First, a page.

Drobo's direct-attached and network-attached storage units are quite popular in the market, but we never got the opportunity to evaluate them on AnandTech. At CES 2016, we met with Drobo and got pitched with the advantages of Drobo's BeyondRAID technology. In this review, we take a look at how BeyondRAID is used in one of their most popular DAS units - the Drobo 5D.

Introduction

Drobo makes a variety of external storage devices for both consumers and businesses. These fall under both direct-attached and network-attached categories. Their first product appeared in the market in 2007, and since then products have been released regularly. I will not go into the details of Drobo's history, as Wikipedia has more than enough interesting information about how Drobo has evolved over the years.

One of the major selling points of Drobo's products (compared to the competition) is the usage of a proprietary patented method to provide resiliency against disk failures. We will briefly discuss this feature (called BeyondRAID) further down in this section. Prior to that, let us take a look at the specifications of the Drobo 5D.

Drobo's products have a long life cycle. In fact, the Drobo 5D DAS was introduced back in late 2012, and it is still available in the market and receiving firmware updates.

Hardware Aspects

Compared to the average multi-bay direct-attached storage solution, the Drobo 5D has two interesting features - the first one is the presence of two Thunderbolt ports on the unit in addition to the USB 3.0 device port. The second is the presence of a mSATA SSD slot on the underside of the unit. It can be used for data-aware tiering, i.e, caching of 'hot' data.

The Drobo 5D employs premium packaging. In addition to the 150W (12V @ 12.5A) power adapter, USB 3.0 cable and the quick start guide, the main unit comes in a tote bag. The all-metal chassis has rounded edges can be aesthetically pleasing, away from other sharp-edged designs: the five 3.5-inch drive bays are covered by a magnetic lid and installing disks is a tool-less operation. After moving the latch to the side, the drives slot right in, and the latch automatically snaps back in to keep the drive in place / prevent accidental removal. A spring mechanism at the inner end ensures that taking out the drives is a simple matter of just moving the latch to the side.

The mSATA slot is accessible from the underside of the chassis and is also controlled by a latching mechanism. A sticker strongly advises users to install the mSATA module only after completely powering down the system. The mSATA SSD is held in place by a couple of notches that slot into the holes usually reserved for screws. In fact, the Drobo 5D chassis is extremely user-friendly - there is absolutely no need for a screwdriver, and, in fact, there are even no tool-less screws to deal with.

Moving on to the chassis itself, we have indicator LEDs to the right and bottom of the front lid. The rear side of the lid provides a guide to the statuses indicated by the various colors. As is usual, the ports and switches are all on the rear side of the unit. A 120mm fan is housed behind the perforated rear panel to provide ventilation. There are two Thunderbolt ports to support the usage of the unit as part of a daisy-chain configuration. Unfortunately, it works only with compatible Apple products. A USB 3.0 Type-B female port, a power inlet and an explicit power on/off switch make up the rest of the rear panel. The gallery above shows the various external hardware aspects of the Drobo 5D.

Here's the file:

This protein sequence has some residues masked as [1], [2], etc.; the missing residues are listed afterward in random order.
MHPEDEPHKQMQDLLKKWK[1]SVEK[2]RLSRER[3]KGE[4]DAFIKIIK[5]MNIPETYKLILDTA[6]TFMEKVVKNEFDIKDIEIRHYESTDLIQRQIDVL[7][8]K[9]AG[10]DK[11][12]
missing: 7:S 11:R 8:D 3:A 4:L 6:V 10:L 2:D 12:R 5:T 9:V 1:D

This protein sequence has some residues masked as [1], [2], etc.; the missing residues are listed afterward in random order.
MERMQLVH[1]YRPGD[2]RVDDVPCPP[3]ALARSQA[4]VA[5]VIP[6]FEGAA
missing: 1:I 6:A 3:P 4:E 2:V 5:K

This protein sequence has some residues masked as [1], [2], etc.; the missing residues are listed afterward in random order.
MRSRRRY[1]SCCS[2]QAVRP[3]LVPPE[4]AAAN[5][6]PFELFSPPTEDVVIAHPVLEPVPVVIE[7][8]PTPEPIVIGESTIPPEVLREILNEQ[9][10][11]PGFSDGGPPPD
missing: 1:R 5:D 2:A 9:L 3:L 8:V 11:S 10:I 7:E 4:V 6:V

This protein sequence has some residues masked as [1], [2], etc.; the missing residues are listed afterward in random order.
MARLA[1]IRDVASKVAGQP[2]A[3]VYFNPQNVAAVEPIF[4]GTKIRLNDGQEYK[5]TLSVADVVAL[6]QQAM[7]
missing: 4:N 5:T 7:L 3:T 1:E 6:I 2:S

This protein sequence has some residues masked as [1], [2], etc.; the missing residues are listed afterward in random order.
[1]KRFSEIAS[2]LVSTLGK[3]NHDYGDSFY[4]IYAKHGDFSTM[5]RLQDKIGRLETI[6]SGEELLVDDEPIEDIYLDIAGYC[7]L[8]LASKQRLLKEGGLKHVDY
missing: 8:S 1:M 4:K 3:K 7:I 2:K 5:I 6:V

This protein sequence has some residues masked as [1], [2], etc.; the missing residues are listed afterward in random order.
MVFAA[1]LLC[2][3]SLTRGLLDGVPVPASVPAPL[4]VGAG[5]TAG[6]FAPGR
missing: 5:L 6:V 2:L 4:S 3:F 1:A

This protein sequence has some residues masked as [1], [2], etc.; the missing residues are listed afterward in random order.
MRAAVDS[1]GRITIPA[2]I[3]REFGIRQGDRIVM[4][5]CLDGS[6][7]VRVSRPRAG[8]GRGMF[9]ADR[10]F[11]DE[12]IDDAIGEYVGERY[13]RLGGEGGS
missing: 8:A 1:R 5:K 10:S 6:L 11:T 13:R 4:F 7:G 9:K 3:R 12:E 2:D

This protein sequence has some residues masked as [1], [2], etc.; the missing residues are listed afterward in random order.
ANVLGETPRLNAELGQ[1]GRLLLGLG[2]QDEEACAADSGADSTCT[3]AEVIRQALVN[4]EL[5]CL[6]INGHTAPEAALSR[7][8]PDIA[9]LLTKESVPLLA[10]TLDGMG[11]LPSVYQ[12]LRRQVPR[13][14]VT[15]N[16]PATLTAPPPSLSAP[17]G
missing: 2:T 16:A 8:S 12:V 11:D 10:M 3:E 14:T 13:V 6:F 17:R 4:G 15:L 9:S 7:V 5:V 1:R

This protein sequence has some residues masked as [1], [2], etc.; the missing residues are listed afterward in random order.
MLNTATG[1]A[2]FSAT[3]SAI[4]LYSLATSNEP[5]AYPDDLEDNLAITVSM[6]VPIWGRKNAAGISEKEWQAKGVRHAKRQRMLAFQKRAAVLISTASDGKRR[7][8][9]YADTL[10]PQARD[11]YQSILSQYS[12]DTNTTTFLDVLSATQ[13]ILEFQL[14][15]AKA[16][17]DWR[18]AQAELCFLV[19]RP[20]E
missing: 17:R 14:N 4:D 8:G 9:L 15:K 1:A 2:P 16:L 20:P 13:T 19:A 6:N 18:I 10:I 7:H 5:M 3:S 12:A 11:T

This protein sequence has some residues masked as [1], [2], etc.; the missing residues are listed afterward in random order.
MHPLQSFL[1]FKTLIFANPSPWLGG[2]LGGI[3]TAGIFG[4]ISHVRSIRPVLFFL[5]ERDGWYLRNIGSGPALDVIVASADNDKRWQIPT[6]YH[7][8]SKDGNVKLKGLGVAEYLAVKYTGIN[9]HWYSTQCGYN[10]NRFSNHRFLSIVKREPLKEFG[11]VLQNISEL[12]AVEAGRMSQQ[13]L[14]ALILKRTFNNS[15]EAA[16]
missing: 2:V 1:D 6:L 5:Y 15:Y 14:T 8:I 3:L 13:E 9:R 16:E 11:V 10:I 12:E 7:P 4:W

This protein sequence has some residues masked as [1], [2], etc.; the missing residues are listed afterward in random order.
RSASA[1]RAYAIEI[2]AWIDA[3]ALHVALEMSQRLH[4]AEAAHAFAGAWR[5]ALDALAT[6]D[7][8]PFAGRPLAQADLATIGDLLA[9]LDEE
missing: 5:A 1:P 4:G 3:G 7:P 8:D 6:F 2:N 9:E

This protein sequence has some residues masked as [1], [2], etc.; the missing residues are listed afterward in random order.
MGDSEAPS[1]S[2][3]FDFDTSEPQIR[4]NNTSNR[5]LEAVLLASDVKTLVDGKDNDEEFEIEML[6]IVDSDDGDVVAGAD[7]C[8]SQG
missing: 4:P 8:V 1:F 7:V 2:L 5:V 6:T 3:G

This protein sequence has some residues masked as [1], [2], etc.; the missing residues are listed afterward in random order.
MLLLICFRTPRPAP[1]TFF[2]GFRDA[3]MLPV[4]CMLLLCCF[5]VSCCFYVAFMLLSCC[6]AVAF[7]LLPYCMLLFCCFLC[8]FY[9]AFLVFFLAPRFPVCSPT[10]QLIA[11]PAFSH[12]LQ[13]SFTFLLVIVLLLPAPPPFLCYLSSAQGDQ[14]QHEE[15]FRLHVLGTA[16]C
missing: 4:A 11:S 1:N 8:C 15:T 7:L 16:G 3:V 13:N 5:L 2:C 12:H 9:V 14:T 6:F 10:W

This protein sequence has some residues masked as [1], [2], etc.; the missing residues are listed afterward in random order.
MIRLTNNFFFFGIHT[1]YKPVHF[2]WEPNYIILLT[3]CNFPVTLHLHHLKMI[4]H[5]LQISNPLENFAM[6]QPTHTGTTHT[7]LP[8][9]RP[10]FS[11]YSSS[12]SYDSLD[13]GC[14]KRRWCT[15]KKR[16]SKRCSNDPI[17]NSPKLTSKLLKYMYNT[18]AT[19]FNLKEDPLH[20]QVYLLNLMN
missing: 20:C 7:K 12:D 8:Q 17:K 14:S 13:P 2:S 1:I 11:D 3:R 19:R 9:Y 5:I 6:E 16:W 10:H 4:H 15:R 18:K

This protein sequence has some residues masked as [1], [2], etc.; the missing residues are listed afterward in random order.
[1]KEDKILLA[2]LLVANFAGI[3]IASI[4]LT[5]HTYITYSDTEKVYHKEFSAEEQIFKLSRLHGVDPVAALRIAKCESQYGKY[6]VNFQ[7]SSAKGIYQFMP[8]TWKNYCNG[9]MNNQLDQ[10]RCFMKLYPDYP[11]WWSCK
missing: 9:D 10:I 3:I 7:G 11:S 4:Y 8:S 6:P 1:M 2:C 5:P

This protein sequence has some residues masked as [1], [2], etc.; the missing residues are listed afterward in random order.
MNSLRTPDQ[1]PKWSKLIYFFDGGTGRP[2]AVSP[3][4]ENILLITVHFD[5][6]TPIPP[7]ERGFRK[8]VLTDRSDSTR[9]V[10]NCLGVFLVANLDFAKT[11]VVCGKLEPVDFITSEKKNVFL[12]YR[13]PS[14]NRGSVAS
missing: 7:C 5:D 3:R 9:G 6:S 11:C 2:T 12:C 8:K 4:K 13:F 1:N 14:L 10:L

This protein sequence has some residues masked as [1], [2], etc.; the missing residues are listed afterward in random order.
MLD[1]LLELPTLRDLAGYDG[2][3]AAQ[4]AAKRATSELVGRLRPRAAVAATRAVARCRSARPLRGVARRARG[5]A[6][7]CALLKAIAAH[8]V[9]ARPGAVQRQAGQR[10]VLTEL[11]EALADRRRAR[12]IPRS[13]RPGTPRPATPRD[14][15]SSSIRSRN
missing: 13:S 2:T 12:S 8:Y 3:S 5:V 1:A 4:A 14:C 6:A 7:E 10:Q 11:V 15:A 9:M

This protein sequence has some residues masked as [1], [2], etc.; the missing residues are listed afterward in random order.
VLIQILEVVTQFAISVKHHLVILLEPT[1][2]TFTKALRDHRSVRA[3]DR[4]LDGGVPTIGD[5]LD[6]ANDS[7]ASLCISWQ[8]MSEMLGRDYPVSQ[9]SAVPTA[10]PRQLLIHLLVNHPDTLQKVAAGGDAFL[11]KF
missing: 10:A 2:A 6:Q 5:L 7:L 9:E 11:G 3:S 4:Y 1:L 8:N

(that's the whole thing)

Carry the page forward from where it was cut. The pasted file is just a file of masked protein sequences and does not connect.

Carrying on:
Even though we didn't do a full-length teardown of the unit, the firmware file points to a Marvell ARMADA XP platform in the Drobo 5D. The Thunderbolt ports are obviously enabled by Intel DSL3510 controller.

Drobo Dashboard and BeyondRAID

In our initial setup, the Drobo 5D was loaded up with 5x 2TB drives and booted up after connecting over USB 3.0 to our DAS testbed. Windows Disk Management reported a 64TB physical disk which could be formatted in NTFS and used without hiccups on any other Windows system. Obviously, the 64TB capacity is virtual. In order to get a look at the actual usable capacity, and check up on the status of the disks in the unit, Drobo supplies the Drobo Dashboard, a tool for central management of all Drobo devices on the network / directly attached to the PC on which it is installed. The gallery below shows the various features of the Drobo Dashboard and the administration tasks that can be executed using it.

The Drobo Dashboard allows the Drobo 5D to be setup with single- or dual-disk redundancy, the former being the default. For people coming from a RAID background, this is similar to RAID-5 or RAID-6 (coming with similar requirements in terms of number of disks required). The Dashboard also presents the total usable capacity, based on the capacity of the disks in the unit. Other operational aspects are pretty much evident from the gallery pictures.